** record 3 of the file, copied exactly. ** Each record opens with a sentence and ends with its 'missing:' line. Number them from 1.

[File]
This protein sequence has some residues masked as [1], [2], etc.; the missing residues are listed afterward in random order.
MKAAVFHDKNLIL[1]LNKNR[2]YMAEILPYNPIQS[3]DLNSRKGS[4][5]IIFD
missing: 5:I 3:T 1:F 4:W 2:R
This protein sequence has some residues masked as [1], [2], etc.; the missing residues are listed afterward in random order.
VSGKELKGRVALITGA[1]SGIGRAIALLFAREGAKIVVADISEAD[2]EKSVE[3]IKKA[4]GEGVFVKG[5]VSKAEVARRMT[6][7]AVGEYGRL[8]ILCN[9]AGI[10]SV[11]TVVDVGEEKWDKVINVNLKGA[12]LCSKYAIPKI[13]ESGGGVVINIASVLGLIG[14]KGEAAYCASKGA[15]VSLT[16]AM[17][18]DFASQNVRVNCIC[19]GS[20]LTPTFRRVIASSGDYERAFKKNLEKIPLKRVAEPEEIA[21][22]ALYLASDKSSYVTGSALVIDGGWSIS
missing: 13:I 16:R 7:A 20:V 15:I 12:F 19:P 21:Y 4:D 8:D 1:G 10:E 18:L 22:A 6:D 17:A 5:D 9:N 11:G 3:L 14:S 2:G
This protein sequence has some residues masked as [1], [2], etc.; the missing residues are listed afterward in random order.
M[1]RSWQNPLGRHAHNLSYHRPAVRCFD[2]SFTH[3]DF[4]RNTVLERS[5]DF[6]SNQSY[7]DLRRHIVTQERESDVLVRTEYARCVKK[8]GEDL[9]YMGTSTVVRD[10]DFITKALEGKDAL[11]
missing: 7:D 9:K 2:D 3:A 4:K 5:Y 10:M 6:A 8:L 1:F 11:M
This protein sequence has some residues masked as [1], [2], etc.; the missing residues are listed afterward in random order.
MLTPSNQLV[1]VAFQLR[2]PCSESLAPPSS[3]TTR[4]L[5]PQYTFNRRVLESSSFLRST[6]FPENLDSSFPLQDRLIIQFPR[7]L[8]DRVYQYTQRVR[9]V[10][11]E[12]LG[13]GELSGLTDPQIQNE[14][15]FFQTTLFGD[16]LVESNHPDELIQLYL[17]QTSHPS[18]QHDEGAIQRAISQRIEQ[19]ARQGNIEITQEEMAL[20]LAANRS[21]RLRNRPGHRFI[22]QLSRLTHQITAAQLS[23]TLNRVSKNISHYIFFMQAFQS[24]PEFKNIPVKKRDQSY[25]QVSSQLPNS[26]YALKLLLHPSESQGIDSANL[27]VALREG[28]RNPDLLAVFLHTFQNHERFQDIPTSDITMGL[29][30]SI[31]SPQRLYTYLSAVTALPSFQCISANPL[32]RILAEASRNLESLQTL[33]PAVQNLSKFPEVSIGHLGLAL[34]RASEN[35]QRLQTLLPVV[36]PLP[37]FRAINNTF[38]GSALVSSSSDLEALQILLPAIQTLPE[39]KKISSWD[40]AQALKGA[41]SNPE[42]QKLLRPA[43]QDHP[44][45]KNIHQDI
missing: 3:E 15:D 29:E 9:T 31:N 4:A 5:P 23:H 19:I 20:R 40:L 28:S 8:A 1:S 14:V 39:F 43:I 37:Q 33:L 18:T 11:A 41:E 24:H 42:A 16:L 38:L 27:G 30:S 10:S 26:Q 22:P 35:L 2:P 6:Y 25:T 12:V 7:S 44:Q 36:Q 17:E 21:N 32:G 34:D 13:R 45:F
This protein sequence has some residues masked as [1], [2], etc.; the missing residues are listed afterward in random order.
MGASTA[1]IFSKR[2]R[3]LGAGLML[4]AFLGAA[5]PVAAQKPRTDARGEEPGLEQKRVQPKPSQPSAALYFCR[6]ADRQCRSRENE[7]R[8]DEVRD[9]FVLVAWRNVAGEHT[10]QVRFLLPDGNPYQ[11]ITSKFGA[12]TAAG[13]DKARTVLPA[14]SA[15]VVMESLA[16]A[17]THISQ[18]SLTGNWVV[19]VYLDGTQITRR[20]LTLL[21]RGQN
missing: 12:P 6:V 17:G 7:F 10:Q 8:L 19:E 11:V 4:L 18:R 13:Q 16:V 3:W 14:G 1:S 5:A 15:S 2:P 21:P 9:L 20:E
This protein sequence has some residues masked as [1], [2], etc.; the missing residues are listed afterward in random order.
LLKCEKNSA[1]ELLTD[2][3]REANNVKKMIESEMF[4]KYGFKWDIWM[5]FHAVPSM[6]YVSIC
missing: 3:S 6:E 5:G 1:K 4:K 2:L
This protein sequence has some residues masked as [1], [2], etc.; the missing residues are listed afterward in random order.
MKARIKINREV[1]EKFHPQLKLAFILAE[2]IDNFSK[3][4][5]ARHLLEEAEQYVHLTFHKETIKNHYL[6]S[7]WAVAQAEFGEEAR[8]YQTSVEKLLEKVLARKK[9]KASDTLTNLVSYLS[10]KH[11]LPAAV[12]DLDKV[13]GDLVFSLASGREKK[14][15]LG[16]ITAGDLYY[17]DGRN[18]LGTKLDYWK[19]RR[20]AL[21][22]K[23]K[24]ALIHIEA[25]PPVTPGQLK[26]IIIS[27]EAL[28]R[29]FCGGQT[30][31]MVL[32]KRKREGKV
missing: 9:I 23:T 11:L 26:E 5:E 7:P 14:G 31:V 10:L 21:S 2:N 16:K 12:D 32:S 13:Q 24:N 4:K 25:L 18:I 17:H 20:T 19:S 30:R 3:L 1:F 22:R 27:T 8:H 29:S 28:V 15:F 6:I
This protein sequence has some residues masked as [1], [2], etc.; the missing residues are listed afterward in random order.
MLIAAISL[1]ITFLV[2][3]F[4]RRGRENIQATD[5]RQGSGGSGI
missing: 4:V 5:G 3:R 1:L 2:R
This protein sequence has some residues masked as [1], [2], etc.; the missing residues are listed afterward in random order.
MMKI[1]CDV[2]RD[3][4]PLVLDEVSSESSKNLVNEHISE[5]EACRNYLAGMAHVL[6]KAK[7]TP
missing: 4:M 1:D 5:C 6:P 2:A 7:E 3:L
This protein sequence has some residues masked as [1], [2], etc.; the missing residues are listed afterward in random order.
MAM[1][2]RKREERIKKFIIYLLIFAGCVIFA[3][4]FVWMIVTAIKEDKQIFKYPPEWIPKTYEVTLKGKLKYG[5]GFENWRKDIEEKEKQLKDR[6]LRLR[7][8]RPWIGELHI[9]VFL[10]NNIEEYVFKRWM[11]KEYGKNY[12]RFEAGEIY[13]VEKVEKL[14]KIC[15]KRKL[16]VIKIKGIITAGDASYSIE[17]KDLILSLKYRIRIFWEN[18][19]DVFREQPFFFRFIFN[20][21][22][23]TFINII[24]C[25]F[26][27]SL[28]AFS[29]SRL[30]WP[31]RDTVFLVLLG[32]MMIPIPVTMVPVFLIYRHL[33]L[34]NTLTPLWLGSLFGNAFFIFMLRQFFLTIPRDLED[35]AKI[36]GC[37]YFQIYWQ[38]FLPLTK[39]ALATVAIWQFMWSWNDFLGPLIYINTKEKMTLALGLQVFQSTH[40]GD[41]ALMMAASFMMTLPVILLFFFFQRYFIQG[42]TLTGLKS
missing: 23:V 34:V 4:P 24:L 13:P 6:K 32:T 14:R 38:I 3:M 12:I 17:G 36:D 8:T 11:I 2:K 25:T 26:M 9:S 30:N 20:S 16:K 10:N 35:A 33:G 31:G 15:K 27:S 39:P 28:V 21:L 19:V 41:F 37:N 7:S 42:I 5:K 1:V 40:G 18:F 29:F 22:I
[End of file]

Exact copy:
This protein sequence has some residues masked as [1], [2], etc.; the missing residues are listed afterward in random order.
M[1]RSWQNPLGRHAHNLSYHRPAVRCFD[2]SFTH[3]DF[4]RNTVLERS[5]DF[6]SNQSY[7]DLRRHIVTQERESDVLVRTEYARCVKK[8]GEDL[9]YMGTSTVVRD[10]DFITKALEGKDAL[11]
missing: 7:D 9:K 2:D 3:A 4:K 5:Y 10:M 6:A 8:L 1:F 11:M